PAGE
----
I drove us back to the parking garage and killed my truck. Ashley leaned over and gave me a peck on the cheek. I grinned like an idiot, but dang if it didn’t feel good.
“I’ll see you later, Thermopolis,” Ashley said as she climbed out of my truck. “Take care of yourself, and thanks for lunch.”
I watched as Ashley sashayed away, then drove to my home on the outskirts of Fredericksburg. After I showered and washed the day’s grime off of my body, I stretched out on the couch. I turned on cartoons and closed my eyes.
A deep sleep fell over me, but I dreamt of monsters. Some raced naked through the streets, others died strapped to five-gallon buckets and holes shot through their heads. As one lied dying it muttered, “who does such a thing?”
I woke up in the dark of my living room and listened. From outside of my trailer, I heard someone yelling my name.
“Thermopolis, get up! There’s been another murder.”
“What do you mean? You’re expected at the crime scene,” Rama shouted.
For not the first time, I considered walking away from my career in law enforcement. Where we once were all equal under the law, now, the law didn’t touch those who committed the most egregious crimes, so long as they had enough money to purchase their freedom.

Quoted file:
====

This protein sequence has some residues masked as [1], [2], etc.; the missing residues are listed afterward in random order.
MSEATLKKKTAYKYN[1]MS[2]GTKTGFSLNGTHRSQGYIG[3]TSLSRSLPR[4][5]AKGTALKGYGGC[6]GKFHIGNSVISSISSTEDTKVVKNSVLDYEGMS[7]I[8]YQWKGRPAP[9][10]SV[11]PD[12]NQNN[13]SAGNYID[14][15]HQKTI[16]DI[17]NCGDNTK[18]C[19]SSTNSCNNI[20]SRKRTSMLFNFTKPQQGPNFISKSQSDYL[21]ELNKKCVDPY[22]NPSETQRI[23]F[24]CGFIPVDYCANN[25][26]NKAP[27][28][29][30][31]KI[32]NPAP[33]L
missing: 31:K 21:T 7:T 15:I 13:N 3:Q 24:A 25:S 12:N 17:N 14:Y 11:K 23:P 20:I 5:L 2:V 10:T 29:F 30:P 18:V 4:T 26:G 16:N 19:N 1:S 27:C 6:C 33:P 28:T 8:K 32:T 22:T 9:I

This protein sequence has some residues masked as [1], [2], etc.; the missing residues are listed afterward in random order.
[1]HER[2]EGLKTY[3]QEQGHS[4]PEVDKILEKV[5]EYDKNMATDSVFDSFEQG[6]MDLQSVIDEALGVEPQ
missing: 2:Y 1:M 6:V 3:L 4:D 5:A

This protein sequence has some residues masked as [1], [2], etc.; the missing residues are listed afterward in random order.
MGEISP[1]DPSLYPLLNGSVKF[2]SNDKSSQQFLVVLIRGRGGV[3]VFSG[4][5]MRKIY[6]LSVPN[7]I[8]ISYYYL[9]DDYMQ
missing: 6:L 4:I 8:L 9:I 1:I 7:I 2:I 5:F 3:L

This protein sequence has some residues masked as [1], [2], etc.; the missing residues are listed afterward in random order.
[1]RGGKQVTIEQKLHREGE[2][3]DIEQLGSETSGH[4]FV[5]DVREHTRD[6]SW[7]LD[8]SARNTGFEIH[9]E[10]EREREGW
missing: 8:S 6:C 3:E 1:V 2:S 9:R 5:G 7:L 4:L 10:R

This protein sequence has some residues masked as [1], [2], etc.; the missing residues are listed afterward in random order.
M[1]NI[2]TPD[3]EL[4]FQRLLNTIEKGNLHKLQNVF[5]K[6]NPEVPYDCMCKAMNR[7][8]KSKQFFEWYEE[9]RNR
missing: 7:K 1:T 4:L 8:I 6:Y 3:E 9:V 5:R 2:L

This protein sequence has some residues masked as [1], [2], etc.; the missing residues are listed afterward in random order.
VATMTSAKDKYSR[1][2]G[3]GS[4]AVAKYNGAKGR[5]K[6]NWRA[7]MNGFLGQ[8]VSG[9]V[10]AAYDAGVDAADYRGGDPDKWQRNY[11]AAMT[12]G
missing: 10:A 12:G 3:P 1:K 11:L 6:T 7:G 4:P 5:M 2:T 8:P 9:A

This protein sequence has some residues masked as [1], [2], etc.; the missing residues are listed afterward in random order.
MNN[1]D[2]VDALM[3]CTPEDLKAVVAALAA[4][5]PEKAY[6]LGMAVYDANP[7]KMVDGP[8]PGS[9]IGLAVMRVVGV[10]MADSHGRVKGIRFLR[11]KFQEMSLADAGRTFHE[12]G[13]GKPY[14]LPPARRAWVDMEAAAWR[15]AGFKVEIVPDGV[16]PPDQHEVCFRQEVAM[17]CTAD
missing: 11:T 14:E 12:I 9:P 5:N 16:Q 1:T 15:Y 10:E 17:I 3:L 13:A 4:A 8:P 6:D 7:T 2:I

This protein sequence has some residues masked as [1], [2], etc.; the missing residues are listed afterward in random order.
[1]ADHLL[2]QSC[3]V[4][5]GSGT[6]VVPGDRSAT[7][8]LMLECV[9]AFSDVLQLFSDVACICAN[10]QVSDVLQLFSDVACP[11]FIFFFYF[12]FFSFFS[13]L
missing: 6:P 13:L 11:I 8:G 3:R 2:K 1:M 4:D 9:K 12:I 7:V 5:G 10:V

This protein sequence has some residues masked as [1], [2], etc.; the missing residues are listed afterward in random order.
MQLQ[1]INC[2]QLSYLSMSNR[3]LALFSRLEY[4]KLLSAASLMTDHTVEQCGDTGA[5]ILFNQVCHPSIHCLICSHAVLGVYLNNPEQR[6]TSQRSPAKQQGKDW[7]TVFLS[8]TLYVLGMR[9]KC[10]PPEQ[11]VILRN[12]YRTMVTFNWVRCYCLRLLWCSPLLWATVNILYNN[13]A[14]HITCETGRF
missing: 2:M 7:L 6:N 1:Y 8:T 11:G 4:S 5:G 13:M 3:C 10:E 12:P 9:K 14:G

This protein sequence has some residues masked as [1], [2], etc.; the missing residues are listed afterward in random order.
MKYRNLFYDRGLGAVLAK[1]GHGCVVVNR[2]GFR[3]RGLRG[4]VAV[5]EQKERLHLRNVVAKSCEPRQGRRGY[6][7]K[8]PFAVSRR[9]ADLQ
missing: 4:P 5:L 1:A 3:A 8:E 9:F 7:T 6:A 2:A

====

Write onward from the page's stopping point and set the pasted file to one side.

Jail sentences and other penalties only applied to the lower caste, even if the rich or celebrated got caught with their hands in the cookie jar, the worst they’d suffer was a fine or a slap on the wrist.
It was enough to make a man sick.
The pollution of the justice system had corrupted every aspect of it. Even the highest institutions of the land had been tainted by the demoralization of the system and its caretakers.
“I don’t care, Rama. Go on without me. Text the directions to me.”
“I’m here now, Konan. Why are you being difficult?”
I opened my door and gave him a forced smile. He stepped back and glared at me.
“Because I don’t trust you, Rama. See you at the crime scene,” I said as I shut the door.